Soon after the Electoral Commission of Zambia announced its final results in favor of Lungu, Prof. Ndulo warned that Zambia was becoming a failed state. On September 12, Lusaka Times published a detailed article from Professor Ndulo, addressed to the three Constitutional Court (ConCourt) Judges who reversed their decision on HH’s petition. Prof. Ndulo argument is summarized in the first two paragraphs:
“There can be no denying that Zambia’s Judicial system, especially the Constitutional Court, is in a crisis. It has failed to play its constitutional role. I would agree with Professor Hansugule’s assessment that the Zambian Constitutional Court displays unbelievable mediocrity and is an embarrassment to Africa and the rest of the world. In this article I argue that the September 5 decision of Justices Sitali, Mulonda and Mulenga to overturn a decision of the full bench was illegal, irregular and unprofessional and has no legal effect.”
Prof. Ndulo’s article followed Prof. Hansugule’s piece which condemned the ConCourt’s decision. The article further claimed that his once “friend” Lungu stole the election from his “younger brother” HH—and Lungu “knows it”. Lungu, he argued, “has unilaterally barred the CC from hearing the petitioner in line with well-articulated principles insisting on an independent judiciary.” There is nothing new to Prof. Hansugule claims—HH, UPND and the Zambian Watchdog have repeated these claims.
I have respect for the two Professors and I believe they are among the cream of Zambian intellectuals. However, I am surprised that they ignored the first U-turn of the ConCourt, when it reversed its decision to dismiss the petition on Friday 2, 2016. HH was excited that the ConCourt had reversed its official decision, and would hear his petition on Monday. But when the same Court reversed its reversed decision, he cried foul.
Sadly, the two learned scholars did not address the Friday September 2, 2016 ConCourt U-turn—which is equally shocking. In legal terms, the Court needed to cite the section of the Constitution under which its decision to reverse its initial ruling was based—which in fact does not exist. Since the precedent of reversing decisions was set on Friday when HH complained, it should not surprise us that the ConCourt did it again on Monday September 5, 2016.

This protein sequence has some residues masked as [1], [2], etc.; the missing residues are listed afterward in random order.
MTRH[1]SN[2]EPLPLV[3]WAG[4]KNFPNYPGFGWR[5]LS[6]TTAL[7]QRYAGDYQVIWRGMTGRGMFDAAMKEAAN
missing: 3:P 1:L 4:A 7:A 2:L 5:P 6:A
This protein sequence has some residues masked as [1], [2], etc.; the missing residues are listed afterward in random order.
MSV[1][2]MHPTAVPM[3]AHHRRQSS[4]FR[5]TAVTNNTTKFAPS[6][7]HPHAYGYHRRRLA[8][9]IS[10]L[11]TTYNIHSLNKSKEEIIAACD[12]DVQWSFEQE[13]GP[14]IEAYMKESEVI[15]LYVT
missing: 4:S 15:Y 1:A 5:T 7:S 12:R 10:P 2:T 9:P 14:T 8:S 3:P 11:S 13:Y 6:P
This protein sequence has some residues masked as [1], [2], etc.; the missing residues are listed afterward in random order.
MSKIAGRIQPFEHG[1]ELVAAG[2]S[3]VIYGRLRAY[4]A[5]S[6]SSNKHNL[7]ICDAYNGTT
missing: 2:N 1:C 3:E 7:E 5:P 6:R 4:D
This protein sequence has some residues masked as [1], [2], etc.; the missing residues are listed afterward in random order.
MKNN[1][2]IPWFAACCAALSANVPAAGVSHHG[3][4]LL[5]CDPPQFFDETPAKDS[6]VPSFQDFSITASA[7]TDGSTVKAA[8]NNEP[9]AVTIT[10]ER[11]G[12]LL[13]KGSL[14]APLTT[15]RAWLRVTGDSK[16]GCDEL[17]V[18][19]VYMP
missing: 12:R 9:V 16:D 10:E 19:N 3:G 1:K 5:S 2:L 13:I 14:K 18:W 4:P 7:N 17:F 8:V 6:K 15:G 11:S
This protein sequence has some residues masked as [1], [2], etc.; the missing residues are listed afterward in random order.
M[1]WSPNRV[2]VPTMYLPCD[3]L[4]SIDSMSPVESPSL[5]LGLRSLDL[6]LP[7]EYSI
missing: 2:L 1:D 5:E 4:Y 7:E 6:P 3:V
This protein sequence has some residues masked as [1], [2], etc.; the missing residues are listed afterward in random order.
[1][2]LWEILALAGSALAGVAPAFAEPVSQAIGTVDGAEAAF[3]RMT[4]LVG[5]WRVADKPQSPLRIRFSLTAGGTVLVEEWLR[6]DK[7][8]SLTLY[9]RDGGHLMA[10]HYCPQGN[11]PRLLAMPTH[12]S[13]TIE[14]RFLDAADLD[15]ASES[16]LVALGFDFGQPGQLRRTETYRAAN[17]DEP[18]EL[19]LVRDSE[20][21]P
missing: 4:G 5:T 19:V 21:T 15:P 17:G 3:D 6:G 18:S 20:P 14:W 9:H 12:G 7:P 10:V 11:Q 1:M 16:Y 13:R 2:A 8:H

In addition, the two scholars failed to discuss some bigger problems with the Constitution—14 days and the finality of the ConCourt decisions. I fully agree with Prof. Ndulo—we face a constitutional crisis. This crisis, however, is not due to Lungu’s victory or the ConCurt’s decision, but the national Constitution. All well-meaning Zambians need to accept that the current Constitution needs straightening if it is to stand the test of time. I realize that those who participated in the drafting of the Constitution simply cut and paste various sections from other nations’ Constitutions and legal documents without thinking through the legal implications of the same. It is for this reason that HH must be applauded—he allowed us to see the holes in our Constitution. To cite Constitution, while ignoring those which justify the Court’s decision is nothing but mere partisan politicking.
It is saddening that scholarly analysis of the issue is blinded by partisan politics as opposed to independent legal analysis. In my article published before the Supreme Court’s ruling on HH’s attempts to halt the inauguration of Lungu, I argued that the Zambian Constitution does not allow appeals related to presidential petitions: “Clause 101: 7, and 103: 4 state that the ConCourt’s decision “is final.” These clauses are further stamped by Article 128: (4) “A decision of the Constitutional Court is not appealable to the Supreme Court.” Thus due to the un-appealable clause, HH, GBM, the UPND and its allies can make as much noise as possible—but the case is constitutionally closed!” Supreme Court Justice Nigel Mutuna agreed with my reading of the Constitution when he dismissed HH’s case with the words, “decisions made by the Constitutional Court cannot be reversed by the Supreme Court.”
Finally, we do not have the legal framework for addressing the Presidential petition and neither do we have any case in our short history to employ as an example. We may refer to other courts in other parts of the world as General Miyanda did, but those nations’ legal structures are equally different. Since the ConCourt itself is a new legal entity in the nation, we need to address how it relates to the bigger legal system in the nation—we need to work together to resolve this crisis.
By Rev. Kapya Kaoma